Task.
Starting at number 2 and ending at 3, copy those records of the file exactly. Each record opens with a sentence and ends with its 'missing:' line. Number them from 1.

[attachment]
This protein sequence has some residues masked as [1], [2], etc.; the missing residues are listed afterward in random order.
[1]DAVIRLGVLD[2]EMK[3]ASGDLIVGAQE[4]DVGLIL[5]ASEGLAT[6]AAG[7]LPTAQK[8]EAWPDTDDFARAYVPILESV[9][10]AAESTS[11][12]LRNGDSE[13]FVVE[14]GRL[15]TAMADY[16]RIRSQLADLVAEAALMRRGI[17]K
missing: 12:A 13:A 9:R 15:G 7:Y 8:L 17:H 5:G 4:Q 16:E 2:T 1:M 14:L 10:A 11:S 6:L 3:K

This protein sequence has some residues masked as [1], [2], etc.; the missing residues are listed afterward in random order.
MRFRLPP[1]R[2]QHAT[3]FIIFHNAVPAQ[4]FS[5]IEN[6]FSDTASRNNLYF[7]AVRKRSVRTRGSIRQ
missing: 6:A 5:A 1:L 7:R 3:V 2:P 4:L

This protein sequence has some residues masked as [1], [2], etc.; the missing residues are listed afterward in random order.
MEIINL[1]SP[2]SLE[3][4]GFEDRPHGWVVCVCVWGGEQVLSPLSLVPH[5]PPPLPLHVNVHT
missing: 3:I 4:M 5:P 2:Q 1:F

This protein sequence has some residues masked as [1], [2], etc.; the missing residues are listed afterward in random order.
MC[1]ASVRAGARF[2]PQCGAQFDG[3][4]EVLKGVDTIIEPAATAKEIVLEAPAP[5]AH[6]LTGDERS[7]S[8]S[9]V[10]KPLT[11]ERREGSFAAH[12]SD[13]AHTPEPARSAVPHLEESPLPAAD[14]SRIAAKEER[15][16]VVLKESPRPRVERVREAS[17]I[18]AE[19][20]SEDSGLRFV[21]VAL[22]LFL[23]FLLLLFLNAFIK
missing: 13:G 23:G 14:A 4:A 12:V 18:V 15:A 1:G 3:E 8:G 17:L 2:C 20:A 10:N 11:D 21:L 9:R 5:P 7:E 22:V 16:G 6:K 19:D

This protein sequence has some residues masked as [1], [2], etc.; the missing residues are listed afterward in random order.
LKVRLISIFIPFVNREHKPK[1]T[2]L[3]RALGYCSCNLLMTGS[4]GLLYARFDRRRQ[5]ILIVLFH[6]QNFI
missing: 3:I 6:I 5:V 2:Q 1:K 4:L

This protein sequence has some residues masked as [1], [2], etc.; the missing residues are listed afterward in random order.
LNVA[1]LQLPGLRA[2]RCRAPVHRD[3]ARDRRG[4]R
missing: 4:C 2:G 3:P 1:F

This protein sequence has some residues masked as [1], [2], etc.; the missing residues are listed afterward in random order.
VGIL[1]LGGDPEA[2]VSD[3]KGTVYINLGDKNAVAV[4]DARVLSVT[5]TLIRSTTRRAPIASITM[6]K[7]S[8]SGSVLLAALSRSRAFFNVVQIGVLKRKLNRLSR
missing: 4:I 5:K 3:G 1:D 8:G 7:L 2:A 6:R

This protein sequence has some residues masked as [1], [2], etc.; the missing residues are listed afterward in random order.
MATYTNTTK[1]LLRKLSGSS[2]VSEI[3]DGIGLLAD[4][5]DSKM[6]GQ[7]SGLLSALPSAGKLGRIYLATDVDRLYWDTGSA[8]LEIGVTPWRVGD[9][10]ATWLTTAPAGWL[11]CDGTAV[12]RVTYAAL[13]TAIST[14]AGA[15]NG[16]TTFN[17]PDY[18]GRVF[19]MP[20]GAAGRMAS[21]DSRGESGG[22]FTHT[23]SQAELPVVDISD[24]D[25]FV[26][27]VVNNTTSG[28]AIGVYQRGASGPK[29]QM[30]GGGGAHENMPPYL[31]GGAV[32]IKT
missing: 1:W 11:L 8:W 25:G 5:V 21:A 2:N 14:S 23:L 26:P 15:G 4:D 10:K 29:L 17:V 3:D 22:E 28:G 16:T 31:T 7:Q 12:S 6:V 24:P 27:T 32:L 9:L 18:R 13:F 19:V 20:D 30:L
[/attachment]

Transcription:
This protein sequence has some residues masked as [1], [2], etc.; the missing residues are listed afterward in random order.
MRFRLPP[1]R[2]QHAT[3]FIIFHNAVPAQ[4]FS[5]IEN[6]FSDTASRNNLYF[7]AVRKRSVRTRGSIRQ
missing: 6:A 5:A 1:L 7:R 3:V 2:P 4:L

This protein sequence has some residues masked as [1], [2], etc.; the missing residues are listed afterward in random order.
MEIINL[1]SP[2]SLE[3][4]GFEDRPHGWVVCVCVWGGEQVLSPLSLVPH[5]PPPLPLHVNVHT
missing: 3:I 4:M 5:P 2:Q 1:F